SANJIANGYUAN (Mar. 8, 2017) – As Mao Zedong says, “women hold up half the sky” but under Qinghai’s wide, bright, blue skies, however, the few women acting as “heads of household” are struggling to make ends meet. In China’s beautiful and underdeveloped West, women are still following traditional societal domestic roles and as GEI’s latest research has found, their vulnerability is intensifying as the local environment worsens on account of climate change.
An artistic rendition of the colorful West – GEI 2016
In honor of International Women’s Day, we’re sharing one aspect of our ecosystem conservation and community development project in Qinghai. In this project, which has been active since 2013, we involve the local people in environmental protection as a mechanism for improving their livelihoods.
In fact, we believe that one of the main dangers of environmental protection work is isolating the local people from their environment. By doing so you risk undercutting the sustainability of the plan and causing tension between the locals and the government. As such, it’s best to consider how to unify the indigenous people and protected regions. This win-win solution was the strategy and vision of Global Environmental Institute (GEI)’s Ecosystem Conservation & Community Development Program.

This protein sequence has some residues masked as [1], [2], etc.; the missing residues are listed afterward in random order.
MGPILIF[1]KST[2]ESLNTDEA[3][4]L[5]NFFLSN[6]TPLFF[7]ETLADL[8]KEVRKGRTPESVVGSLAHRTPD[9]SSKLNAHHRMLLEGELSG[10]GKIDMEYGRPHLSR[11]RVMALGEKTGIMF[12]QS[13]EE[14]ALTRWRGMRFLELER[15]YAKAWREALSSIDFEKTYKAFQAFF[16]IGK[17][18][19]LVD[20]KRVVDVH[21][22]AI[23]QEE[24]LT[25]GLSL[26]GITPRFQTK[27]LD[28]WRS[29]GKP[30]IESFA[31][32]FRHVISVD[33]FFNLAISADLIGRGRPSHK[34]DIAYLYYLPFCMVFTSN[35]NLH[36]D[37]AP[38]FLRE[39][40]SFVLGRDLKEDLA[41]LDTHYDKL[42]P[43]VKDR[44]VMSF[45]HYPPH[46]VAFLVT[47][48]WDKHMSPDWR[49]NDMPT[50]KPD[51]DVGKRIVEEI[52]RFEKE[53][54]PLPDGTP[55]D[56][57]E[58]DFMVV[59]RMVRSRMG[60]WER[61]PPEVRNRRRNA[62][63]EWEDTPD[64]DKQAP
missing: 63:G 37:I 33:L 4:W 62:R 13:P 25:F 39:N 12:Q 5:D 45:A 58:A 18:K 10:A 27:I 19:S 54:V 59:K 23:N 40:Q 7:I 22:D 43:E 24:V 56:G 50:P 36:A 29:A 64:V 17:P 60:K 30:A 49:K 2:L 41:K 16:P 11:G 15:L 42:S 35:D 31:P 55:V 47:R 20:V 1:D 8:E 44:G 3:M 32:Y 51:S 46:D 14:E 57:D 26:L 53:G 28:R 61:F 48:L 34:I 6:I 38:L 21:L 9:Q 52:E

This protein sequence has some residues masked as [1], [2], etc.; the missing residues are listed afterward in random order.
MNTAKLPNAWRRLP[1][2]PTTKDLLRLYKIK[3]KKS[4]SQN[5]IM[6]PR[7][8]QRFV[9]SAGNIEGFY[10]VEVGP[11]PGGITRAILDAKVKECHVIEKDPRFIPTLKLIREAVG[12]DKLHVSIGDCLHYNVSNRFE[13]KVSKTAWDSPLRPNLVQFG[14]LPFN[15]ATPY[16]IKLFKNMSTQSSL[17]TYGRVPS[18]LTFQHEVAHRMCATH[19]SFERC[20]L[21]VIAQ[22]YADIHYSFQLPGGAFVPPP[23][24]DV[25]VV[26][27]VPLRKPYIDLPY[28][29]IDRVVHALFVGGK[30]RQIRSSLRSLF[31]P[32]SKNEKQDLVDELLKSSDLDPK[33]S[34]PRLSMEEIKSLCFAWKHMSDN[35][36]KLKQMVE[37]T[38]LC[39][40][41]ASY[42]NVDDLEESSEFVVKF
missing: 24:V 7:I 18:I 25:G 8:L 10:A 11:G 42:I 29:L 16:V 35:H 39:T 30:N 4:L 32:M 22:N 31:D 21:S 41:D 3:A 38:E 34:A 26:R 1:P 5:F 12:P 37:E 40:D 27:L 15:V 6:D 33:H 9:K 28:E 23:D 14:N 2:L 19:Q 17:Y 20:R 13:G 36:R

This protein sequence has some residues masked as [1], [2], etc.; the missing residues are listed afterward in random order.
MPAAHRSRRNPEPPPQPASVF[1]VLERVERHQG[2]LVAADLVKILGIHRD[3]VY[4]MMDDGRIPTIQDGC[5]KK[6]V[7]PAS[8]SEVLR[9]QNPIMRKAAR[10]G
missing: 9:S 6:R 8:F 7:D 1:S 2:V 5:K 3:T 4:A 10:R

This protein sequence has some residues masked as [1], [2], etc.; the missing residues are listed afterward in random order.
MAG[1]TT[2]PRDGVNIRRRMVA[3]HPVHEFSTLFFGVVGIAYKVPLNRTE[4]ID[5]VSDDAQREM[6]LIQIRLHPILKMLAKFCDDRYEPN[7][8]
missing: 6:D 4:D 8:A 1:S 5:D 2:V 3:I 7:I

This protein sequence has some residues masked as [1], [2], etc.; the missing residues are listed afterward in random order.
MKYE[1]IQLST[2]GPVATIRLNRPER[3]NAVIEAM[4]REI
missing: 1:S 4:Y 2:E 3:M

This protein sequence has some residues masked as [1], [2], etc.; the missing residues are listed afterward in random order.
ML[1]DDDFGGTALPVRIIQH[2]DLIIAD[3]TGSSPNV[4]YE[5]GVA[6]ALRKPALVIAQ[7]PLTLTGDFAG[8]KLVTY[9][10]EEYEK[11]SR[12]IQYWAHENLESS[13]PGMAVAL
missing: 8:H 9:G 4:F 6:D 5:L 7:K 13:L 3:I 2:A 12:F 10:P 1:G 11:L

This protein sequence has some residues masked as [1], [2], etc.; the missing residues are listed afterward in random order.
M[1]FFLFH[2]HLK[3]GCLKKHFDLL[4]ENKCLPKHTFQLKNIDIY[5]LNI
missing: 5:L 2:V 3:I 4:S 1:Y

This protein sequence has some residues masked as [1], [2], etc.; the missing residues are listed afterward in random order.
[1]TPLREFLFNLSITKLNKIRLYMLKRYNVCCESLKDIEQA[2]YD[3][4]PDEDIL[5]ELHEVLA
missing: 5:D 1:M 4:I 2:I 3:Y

In fall 2016, GEI carried out scoping and research studying the vulnerability of community herdsmen. We distributed a questionnaire amongst 205 herdsmen in Yushu County, Qinghai Province, and in the town of Panyu County (Maozhuang Township, Baizha Township) and Bumam County (Zhixin Township) in Guoluo Prefecture, Qinghai Province.
Villagers in the beautiful Qinghai Region – GEI 2017
Survey results showed that making a living is the biggest challenge facing the herdsmen. Another area of vulnerability involved the socio-demographics, including lows levels of education and skills training.
In the 205-household survey, most are led by a patriarch with only 13 run by females.